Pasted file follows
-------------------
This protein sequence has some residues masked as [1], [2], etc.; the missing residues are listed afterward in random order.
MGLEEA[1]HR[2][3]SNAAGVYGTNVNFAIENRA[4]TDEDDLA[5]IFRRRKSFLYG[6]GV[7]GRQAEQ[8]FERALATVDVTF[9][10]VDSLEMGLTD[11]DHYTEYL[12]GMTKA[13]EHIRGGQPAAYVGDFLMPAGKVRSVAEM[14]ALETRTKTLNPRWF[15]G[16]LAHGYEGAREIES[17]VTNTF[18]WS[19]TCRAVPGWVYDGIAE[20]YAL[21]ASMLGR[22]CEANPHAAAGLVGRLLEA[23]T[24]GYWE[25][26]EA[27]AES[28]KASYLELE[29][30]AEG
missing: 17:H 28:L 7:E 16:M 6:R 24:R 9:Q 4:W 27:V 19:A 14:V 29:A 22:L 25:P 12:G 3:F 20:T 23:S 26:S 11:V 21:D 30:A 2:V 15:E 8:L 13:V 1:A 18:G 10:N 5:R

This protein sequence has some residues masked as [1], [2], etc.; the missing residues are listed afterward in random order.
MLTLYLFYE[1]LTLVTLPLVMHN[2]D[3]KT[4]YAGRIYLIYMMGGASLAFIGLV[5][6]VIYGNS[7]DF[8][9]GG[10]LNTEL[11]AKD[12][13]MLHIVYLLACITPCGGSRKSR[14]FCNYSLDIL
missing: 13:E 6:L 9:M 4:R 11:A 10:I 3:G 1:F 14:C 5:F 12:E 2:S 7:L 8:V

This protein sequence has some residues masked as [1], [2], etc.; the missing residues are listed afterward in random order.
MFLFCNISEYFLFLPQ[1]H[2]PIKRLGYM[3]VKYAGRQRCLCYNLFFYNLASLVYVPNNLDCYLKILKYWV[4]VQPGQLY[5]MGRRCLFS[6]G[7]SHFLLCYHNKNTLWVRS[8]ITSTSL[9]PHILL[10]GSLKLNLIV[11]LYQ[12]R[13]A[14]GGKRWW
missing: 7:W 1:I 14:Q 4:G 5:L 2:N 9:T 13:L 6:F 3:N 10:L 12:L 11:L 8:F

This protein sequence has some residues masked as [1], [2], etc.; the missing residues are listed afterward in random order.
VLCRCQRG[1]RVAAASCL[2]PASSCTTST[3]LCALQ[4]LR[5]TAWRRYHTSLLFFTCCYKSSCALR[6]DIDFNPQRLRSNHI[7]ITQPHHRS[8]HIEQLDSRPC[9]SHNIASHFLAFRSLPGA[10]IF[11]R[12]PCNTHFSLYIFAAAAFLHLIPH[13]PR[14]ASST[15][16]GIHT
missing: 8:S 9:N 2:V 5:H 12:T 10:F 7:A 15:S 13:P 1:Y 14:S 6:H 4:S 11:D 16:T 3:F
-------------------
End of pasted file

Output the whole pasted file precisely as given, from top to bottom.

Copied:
This protein sequence has some residues masked as [1], [2], etc.; the missing residues are listed afterward in random order.
MGLEEA[1]HR[2][3]SNAAGVYGTNVNFAIENRA[4]TDEDDLA[5]IFRRRKSFLYG[6]GV[7]GRQAEQ[8]FERALATVDVTF[9][10]VDSLEMGLTD[11]DHYTEYL[12]GMTKA[13]EHIRGGQPAAYVGDFLMPAGKVRSVAEM[14]ALETRTKTLNPRWF[15]G[16]LAHGYEGAREIES[17]VTNTF[18]WS[19]TCRAVPGWVYDGIAE[20]YAL[21]ASMLGR[22]CEANPHAAAGLVGRLLEA[23]T[24]GYWE[25][26]EA[27]AES[28]KASYLELE[29][30]AEG
missing: 17:H 28:L 7:E 16:M 6:R 24:R 9:Q 4:W 27:V 19:A 14:V 29:A 22:L 25:P 12:G 3:F 20:T 23:S 26:S 11:V 21:D 30:A 2:V 15:E 8:L 13:V 1:A 18:G 10:N 5:R

This protein sequence has some residues masked as [1], [2], etc.; the missing residues are listed afterward in random order.
MLTLYLFYE[1]LTLVTLPLVMHN[2]D[3]KT[4]YAGRIYLIYMMGGASLAFIGLV[5][6]VIYGNS[7]DF[8][9]GG[10]LNTEL[11]AKD[12][13]MLHIVYLLACITPCGGSRKSR[14]FCNYSLDIL
missing: 13:E 6:L 9:M 4:R 11:A 10:I 3:G 1:F 14:C 5:F 12:E 2:S 7:L 8:V

This protein sequence has some residues masked as [1], [2], etc.; the missing residues are listed afterward in random order.
MFLFCNISEYFLFLPQ[1]H[2]PIKRLGYM[3]VKYAGRQRCLCYNLFFYNLASLVYVPNNLDCYLKILKYWV[4]VQPGQLY[5]MGRRCLFS[6]G[7]SHFLLCYHNKNTLWVRS[8]ITSTSL[9]PHILL[10]GSLKLNLIV[11]LYQ[12]R[13]A[14]GGKRWW
missing: 7:W 1:I 14:Q 4:G 5:L 2:N 9:T 13:L 6:F 3:N 10:L 12:L 11:L 8:F

This protein sequence has some residues masked as [1], [2], etc.; the missing residues are listed afterward in random order.
VLCRCQRG[1]RVAAASCL[2]PASSCTTST[3]LCALQ[4]LR[5]TAWRRYHTSLLFFTCCYKSSCALR[6]DIDFNPQRLRSNHI[7]ITQPHHRS[8]HIEQLDSRPC[9]SHNIASHFLAFRSLPGA[10]IF[11]R[12]PCNTHFSLYIFAAAAFLHLIPH[13]PR[14]ASST[15][16]GIHT
missing: 8:S 9:N 2:V 5:H 12:T 10:F 7:A 15:S 13:P 1:Y 14:S 6:H 4:S 11:D 16:T 3:F